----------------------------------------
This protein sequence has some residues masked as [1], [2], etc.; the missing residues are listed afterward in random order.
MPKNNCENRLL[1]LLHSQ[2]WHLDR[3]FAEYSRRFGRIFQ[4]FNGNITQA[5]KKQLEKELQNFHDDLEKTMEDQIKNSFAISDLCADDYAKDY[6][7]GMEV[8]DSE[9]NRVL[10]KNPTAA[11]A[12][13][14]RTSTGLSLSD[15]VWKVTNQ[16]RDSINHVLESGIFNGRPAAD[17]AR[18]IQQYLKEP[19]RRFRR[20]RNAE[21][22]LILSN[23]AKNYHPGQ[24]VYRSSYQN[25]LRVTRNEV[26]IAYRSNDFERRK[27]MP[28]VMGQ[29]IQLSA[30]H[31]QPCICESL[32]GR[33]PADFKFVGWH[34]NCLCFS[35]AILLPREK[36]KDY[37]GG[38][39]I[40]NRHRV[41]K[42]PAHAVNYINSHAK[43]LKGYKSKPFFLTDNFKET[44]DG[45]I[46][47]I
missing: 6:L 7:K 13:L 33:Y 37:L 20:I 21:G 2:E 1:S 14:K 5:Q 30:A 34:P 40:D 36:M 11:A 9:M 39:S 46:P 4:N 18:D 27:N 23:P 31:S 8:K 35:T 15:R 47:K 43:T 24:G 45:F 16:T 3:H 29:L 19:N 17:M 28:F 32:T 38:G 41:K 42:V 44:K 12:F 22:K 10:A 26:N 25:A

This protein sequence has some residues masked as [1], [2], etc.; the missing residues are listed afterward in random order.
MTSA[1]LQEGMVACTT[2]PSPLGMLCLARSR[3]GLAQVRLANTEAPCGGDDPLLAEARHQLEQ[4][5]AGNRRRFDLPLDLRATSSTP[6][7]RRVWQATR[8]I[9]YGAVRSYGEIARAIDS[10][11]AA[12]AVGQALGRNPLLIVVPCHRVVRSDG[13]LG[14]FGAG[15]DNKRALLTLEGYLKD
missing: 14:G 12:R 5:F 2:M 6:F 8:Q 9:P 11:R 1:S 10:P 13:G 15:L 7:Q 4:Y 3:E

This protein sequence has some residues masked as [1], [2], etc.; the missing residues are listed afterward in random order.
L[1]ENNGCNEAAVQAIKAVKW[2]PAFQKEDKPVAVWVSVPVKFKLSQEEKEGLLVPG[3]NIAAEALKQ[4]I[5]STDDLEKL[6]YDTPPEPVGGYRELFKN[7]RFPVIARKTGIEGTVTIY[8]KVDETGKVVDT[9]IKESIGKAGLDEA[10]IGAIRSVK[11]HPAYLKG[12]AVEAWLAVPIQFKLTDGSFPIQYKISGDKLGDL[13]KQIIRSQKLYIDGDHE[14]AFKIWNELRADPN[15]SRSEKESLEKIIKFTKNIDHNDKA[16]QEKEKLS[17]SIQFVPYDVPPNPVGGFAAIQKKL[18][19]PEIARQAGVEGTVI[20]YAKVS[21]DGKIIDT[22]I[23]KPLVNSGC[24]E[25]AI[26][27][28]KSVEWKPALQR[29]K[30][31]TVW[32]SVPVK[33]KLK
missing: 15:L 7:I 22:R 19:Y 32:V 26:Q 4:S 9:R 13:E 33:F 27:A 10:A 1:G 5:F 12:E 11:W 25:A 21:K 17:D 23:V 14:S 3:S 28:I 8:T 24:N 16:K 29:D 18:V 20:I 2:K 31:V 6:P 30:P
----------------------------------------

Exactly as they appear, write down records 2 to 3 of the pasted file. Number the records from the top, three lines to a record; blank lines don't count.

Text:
This protein sequence has some residues masked as [1], [2], etc.; the missing residues are listed afterward in random order.
MTSA[1]LQEGMVACTT[2]PSPLGMLCLARSR[3]GLAQVRLANTEAPCGGDDPLLAEARHQLEQ[4][5]AGNRRRFDLPLDLRATSSTP[6][7]RRVWQATR[8]I[9]YGAVRSYGEIARAIDS[10][11]AA[12]AVGQALGRNPLLIVVPCHRVVRSDG[13]LG[14]FGAG[15]DNKRALLTLEGYLKD
missing: 14:G 12:R 5:F 2:M 6:F 8:Q 9:P 11:R 1:S 10:P 13:G 15:L 7:Q 4:Y 3:E

This protein sequence has some residues masked as [1], [2], etc.; the missing residues are listed afterward in random order.
L[1]ENNGCNEAAVQAIKAVKW[2]PAFQKEDKPVAVWVSVPVKFKLSQEEKEGLLVPG[3]NIAAEALKQ[4]I[5]STDDLEKL[6]YDTPPEPVGGYRELFKN[7]RFPVIARKTGIEGTVTIY[8]KVDETGKVVDT[9]IKESIGKAGLDEA[10]IGAIRSVK[11]HPAYLKG[12]AVEAWLAVPIQFKLTDGSFPIQYKISGDKLGDL[13]KQIIRSQKLYIDGDHE[14]AFKIWNELRADPN[15]SRSEKESLEKIIKFTKNIDHNDKA[16]QEKEKLS[17]SIQFVPYDVPPNPVGGFAAIQKKL[18][19]PEIARQAGVEGTVI[20]YAKVS[21]DGKIIDT[22]I[23]KPLVNSGC[24]E[25]AI[26][27][28]KSVEWKPALQR[29]K[30][31]TVW[32]SVPVK[33]KLK
missing: 15:L 7:I 22:R 19:Y 32:V 26:Q 4:S 9:R 13:E 33:F 27:A 10:A 1:G 5:F 12:E 11:W 25:A 21:K 17:D 23:V 14:S 3:S 28:I 8:T 24:N 16:K 29:D 18:V 20:I 2:K 31:V 6:P 30:P